One of the most powerful typhoons of the year is barreling toward parts of Japan, including Tokyo. Weather officials say it could dump record amounts of rain. The storm is already battering Chiba Prefecture where violent gusts have torn roofs off homes and left some residents with injuries.
Meteorological Agency officials have classified Typhoon Hagibis as "very strong". The storm is moving northwards over the Pacific towards Japan's main island of Honshu.
TOKYO — Subaru reported a 48% increase in first-quarter operating profit on Monday as global sales grew, led by demand for the Ascent and Forester SUVs in the United States. The smallest of Japan's major automakers posted an operating income of 92.2 billion yen ($870 million) for April-June, versus 62.1 billion yen a year earlier and an average estimate of 65.6 billion yen from eight analysts polled by Refinitiv. Sales in the United States, by far Subaru's biggest market, rose 20%. It accounts for about 60% of Subaru's overall sales. The maker of Legacy sedans and Forester SUV crossovers maintained its forecast for operating income at 260 billion yen for the year to March 2020, up 45% from a year earlier. The previous fiscal year was marred by a string of recalls, production stoppages and inspection improprieties that cut the automaker's earnings in half. Subaru reiterated its annual forecast for global sales of 1.06 million vehicles. It also left unchanged its assumption that the yen will average 110 against the dollar over the course of the fiscal year, versus 111 last year. A stronger currency eats into profits because cars exported from Japan become more expensive and the value of earnings made overseas decreases.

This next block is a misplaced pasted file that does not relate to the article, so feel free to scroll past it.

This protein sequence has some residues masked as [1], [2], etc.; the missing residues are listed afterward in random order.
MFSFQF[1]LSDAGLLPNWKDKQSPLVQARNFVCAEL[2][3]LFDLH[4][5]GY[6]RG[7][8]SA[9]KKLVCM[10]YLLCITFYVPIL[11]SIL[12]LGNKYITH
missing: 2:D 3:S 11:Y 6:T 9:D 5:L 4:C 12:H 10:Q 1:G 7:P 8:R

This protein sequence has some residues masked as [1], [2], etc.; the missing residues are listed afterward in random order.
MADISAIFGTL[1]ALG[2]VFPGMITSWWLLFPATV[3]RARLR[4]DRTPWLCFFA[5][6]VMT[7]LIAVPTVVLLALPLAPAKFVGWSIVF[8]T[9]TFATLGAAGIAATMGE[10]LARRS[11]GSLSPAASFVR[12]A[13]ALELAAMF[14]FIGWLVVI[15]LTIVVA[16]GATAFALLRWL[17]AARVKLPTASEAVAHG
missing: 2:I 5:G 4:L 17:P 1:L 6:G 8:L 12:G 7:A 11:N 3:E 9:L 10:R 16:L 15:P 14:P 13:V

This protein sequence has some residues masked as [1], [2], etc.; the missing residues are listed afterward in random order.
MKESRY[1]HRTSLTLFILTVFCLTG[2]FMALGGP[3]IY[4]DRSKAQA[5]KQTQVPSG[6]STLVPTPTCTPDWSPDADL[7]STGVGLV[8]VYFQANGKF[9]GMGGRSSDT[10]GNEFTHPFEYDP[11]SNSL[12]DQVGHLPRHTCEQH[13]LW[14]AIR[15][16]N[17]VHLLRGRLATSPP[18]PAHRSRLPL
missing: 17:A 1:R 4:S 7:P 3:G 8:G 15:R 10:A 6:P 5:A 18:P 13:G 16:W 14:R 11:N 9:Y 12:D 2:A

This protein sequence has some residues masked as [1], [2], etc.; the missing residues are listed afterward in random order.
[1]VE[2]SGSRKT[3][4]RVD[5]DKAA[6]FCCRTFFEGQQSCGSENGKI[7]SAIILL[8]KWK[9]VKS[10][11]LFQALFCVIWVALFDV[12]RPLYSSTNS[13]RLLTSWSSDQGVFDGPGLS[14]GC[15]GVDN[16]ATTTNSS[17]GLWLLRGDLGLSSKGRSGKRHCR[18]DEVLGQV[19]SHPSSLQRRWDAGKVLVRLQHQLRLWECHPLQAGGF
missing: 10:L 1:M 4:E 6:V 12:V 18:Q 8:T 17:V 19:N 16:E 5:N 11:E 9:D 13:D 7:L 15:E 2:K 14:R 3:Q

Major automakers on Monday posted higher U.S. new vehicle sales for May, the first increase for 2019 as a strong economy and upbeat consumer sentiment fueled demand. Fiat Chrysler Automobiles NV,, Toyota Motor Corp and Nissan Motor Co Ltd all posted sales gains for May compared with the same month in 2018. U.S. new vehicle sales through April had fallen 3%, fueling expectations of a weaker year for automakers in 2019 than last year. Concerns of a downturn have been further heightened by recent threats from U.S. President Donald Trump that he will impose new tariffs on all Mexican imports. Fiat Chrysler (FCA) reported a 2.1% rise in sales, as demand for both light- and heavy-duty pickup trucks remained strong. The Ram pickup, a major profit-driver for FCA, had a 33% gain in sales versus May 2018. FCA and General Motors Co have both launched redesigned pickup trucks. Ford Motor Co has for decades built the single best-selling truck brand in its F-Series trucks, with the Chevy brand a solid No. 2 and Ram a distant third. But in the first quarter of this year, Ram brand trucks outsold Chevrolet-brand trucks. Both GM and Ford report sales quarterly instead of on a monthly basis. Japanese automaker Toyota posted a 3.2% sales increase, boosted by strong demand for its Camry sedans. Nissan said its sales rose 0.1%, driven by SUV and truck sales. The Japanese automaker's sales in the first fourth months of the year had fallen more than the industry average. Nissan has been heavily reliant on consumer discounts and low-margin fleet sales to boost U.S. demand, but has seen its market share drop since 2016. Honda Motor Co Ltd reported a 4.9% drop in sales for May, driven by declining sedan sales. Passenger car sales in the United States have fallen steadily in the last few years as Americans abandon sedans in favor of larger, more comfortable pickup trucks and SUVs, which are also far more profitable for automakers. U.S. auto sales are expected to be about 16.9 million units in 2019, a 2.5% fall from 2018, according to industry consultants J.D. Power and LMC Automotive.